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Gene Review

Sp6  -  trans-acting transcription factor 6

Mus musculus

Synonyms: 1110025J03Rik, AA591031, AI592962, Epfn, Epiprofin, ...
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Disease relevance of Sp6

  • All other mu Sp6 and kappa Sp6 non-B cell transformants (melanoma, teratoma and macrophage) failed to produce enough Ig to determine whether the Ig proteins were of the correct molecular weights [1].
  • Sp6, a fibrosarcoma, has abundant virus-like particles in the cytoplasm, very often associated with centrioles or basal bodies of a cilium [2].
  • Injection of SCID mice with an anti-trinitrophenyl IgM antibody-producing hybridoma clone, Sp6, following injection of the B1 clone, however, resulted in the development of a 'cell-proliferative' type of glomerular lesion, associated with an accumulation of both antibodies in glomeruli [3].

Psychiatry related information on Sp6

  • Furthermore, we could not detect any mAb carrying an anti-Sp6 Id, but Sp6 did weakly bind to itself [4].

High impact information on Sp6

  • As recipient cells, we used the Sp6-derived mutant hybridoma igk14, which has a deletion of the kappa TNP gene and consequently does not synthesize TNP-specific immunoglobulin M. igk14 retains the mu TNP gene and two additional rearranged kappa genes, denoted kappa M21B1 and kappa M21G [5].
  • In contrast, Yaa failed to induce activation of Sp6 anti-DNA autoreactive B cells, consistent with a lack of increased IgM anti-DNA production in nontransgenic C57BL/6 Yaa mice [6].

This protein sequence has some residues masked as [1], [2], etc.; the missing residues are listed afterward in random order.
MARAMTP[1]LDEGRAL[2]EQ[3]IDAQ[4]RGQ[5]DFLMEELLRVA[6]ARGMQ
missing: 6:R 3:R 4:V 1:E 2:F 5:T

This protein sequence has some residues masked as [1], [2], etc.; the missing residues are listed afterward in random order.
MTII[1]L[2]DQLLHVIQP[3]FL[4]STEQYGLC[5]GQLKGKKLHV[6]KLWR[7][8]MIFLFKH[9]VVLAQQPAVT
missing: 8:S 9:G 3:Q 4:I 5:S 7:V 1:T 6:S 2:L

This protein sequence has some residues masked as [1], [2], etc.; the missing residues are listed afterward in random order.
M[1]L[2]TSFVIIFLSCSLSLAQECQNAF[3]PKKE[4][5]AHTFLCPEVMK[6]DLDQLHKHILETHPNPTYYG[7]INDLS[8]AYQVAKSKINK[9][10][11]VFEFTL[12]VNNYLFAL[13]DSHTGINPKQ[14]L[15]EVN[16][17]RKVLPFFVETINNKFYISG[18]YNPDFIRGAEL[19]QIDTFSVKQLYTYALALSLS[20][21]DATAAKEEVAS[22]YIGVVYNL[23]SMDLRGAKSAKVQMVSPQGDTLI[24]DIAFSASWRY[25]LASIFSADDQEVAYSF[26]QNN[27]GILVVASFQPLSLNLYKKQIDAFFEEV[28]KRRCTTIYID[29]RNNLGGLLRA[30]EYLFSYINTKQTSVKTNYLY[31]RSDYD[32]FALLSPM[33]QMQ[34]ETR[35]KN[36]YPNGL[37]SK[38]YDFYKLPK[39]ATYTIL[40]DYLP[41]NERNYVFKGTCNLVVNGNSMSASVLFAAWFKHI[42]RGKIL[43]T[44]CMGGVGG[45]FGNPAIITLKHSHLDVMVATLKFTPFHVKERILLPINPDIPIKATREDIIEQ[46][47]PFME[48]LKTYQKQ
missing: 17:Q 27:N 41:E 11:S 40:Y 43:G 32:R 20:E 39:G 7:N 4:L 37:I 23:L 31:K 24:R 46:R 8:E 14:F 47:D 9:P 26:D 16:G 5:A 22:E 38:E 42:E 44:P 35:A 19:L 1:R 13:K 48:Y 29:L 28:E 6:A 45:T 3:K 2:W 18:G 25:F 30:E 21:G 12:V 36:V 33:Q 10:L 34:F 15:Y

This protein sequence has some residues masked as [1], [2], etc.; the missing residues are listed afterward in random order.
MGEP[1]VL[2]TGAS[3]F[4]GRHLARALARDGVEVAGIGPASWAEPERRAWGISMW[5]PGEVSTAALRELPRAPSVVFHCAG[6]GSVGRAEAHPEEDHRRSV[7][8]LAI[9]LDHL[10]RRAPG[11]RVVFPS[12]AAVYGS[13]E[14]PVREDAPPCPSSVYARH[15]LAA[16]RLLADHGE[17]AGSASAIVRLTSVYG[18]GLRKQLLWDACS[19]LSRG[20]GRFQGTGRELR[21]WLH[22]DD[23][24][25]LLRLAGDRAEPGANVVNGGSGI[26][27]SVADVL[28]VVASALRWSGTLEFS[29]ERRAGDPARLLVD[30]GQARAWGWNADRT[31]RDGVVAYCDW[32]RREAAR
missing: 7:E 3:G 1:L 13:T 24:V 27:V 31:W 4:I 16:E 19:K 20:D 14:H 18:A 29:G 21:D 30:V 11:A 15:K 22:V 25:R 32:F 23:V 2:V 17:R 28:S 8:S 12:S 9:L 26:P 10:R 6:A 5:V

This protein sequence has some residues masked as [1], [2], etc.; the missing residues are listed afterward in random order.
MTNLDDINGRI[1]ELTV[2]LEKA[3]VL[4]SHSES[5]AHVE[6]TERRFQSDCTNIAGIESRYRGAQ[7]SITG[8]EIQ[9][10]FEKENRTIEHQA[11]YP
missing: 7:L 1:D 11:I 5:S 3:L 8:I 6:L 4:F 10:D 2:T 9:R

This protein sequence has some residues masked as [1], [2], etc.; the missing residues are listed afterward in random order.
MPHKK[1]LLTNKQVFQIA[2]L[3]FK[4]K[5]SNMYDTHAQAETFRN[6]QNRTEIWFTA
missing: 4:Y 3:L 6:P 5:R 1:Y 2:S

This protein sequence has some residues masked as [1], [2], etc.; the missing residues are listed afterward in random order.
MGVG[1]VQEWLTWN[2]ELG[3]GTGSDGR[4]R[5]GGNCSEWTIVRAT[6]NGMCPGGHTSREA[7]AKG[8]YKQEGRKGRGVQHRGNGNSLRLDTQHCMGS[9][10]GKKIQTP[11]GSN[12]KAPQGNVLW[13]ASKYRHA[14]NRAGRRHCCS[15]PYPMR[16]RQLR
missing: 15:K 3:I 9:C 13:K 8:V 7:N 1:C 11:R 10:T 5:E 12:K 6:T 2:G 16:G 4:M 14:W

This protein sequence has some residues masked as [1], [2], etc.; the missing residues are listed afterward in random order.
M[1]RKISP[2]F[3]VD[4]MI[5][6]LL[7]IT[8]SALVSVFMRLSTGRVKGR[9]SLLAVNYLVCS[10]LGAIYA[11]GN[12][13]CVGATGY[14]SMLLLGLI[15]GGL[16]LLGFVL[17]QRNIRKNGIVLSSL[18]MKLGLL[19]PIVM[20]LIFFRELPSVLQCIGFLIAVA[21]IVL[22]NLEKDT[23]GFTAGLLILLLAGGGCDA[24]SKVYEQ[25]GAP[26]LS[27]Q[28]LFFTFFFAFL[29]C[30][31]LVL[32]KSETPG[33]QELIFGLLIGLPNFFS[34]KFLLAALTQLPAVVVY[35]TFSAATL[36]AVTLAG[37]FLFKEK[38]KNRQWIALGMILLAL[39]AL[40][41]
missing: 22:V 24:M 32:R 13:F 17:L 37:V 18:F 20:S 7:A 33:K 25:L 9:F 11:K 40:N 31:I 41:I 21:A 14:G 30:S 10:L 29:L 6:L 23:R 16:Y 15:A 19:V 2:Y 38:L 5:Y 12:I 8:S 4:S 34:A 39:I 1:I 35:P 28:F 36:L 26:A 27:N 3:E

• In situ hybridization revealed that epiprofin mRNA is expressed by proliferating dental epithelium, differentiated odontoblast, and also hair follicle matrix epithelium [7].
  • Transfection of an epiprofin expression vector revealed that this molecule is localized in the nucleus and promotes cell proliferation [7].
  • Thus, epiprofin is a highly cell- and tissue-specific nuclear protein expressed primarily by proliferating epithelial cells of teeth, hair follicles, and limbs that may function in the development of these tissues by regulating cell growth [7].

Biological context of Sp6

  • We identified a cDNA clone for epiprofin, which is preferentially expressed in teeth, by differential hybridization using DNA microarrays from an embryonic day 19.5 mouse molar cDNA library [7].
  • This hypothesis is supported by the finding that TNP-specific B cells develop normally and do not undergo clonal deletion in xid mice carrying the Sp6 mu/kappa anti-TNP transgenes [8].
  • The rearranged mu and kappa genes from the 2,4,6-trinitrophenyl (TNP)-specific hybridoma Sp6 have been introduced into B cells from three different stages of differentiation as well as 5 non-B cell lines to determine the levels and modes of immunoglobulin (Ig) gene expression [1].
  • Similarly, TNP-dextran-induced apoptosis in Sp6 anti-TNF transgenics was inhibited by antisense c-myc [9].

Anatomical context of Sp6

  • On the other hand, B cells from the Sp6 mu kappa anti-trinitrophenyl TG mouse line proliferated normally after stimulation with soluble anti-mu [10].
  • There was no indication that in the naive host transgenic B cells would suppress proliferation of TNP- and Sp6-specific T cells, but they did so after antigenic stimulation [11].